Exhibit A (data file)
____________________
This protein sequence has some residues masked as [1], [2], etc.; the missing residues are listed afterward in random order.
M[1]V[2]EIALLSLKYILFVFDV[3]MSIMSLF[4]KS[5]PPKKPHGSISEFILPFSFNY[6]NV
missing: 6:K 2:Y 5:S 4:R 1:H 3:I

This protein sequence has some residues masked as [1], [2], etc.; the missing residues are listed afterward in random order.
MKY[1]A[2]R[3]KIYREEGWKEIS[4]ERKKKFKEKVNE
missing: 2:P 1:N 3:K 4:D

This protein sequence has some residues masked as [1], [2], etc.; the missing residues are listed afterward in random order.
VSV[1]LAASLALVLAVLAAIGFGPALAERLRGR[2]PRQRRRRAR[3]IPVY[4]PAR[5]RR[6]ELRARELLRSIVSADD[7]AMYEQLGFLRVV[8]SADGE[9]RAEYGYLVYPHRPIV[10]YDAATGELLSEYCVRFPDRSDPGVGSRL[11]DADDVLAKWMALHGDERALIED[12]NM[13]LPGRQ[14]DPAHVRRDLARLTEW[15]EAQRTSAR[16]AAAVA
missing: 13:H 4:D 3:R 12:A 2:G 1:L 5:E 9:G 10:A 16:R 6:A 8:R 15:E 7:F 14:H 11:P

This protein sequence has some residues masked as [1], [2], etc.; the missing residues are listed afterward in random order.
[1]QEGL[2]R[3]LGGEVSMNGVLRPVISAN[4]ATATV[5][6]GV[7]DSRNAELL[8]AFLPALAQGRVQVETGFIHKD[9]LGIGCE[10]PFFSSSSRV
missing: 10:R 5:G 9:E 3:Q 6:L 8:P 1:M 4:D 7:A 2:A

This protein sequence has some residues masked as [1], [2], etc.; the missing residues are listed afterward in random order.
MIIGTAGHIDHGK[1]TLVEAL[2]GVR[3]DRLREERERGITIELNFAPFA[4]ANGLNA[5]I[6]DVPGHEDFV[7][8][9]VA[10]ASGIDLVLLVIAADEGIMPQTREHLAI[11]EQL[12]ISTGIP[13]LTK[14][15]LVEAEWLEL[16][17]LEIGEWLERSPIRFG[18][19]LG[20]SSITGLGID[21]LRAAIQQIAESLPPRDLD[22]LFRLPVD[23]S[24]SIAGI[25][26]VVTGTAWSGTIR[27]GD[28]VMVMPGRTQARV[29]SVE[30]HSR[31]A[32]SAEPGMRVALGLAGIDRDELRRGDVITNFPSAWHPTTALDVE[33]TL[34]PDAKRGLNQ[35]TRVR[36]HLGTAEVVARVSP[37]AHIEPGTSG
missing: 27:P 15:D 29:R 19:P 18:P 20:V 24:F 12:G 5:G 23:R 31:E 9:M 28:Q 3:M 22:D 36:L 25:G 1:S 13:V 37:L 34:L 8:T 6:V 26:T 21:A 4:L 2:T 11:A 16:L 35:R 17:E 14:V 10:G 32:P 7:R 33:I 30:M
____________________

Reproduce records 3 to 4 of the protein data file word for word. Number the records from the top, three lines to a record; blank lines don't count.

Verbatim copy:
This protein sequence has some residues masked as [1], [2], etc.; the missing residues are listed afterward in random order.
VSV[1]LAASLALVLAVLAAIGFGPALAERLRGR[2]PRQRRRRAR[3]IPVY[4]PAR[5]RR[6]ELRARELLRSIVSADD[7]AMYEQLGFLRVV[8]SADGE[9]RAEYGYLVYPHRPIV[10]YDAATGELLSEYCVRFPDRSDPGVGSRL[11]DADDVLAKWMALHGDERALIED[12]NM[13]LPGRQ[14]DPAHVRRDLARLTEW[15]EAQRTSAR[16]AAAVA
missing: 13:H 4:D 3:R 12:A 2:G 1:L 5:E 9:G 10:A 16:R 6:A 8:R 15:E 7:F 14:H 11:P

This protein sequence has some residues masked as [1], [2], etc.; the missing residues are listed afterward in random order.
[1]QEGL[2]R[3]LGGEVSMNGVLRPVISAN[4]ATATV[5][6]GV[7]DSRNAELL[8]AFLPALAQGRVQVETGFIHKD[9]LGIGCE[10]PFFSSSSRV
missing: 10:R 5:G 9:E 3:Q 6:L 8:P 1:M 4:D 7:A 2:A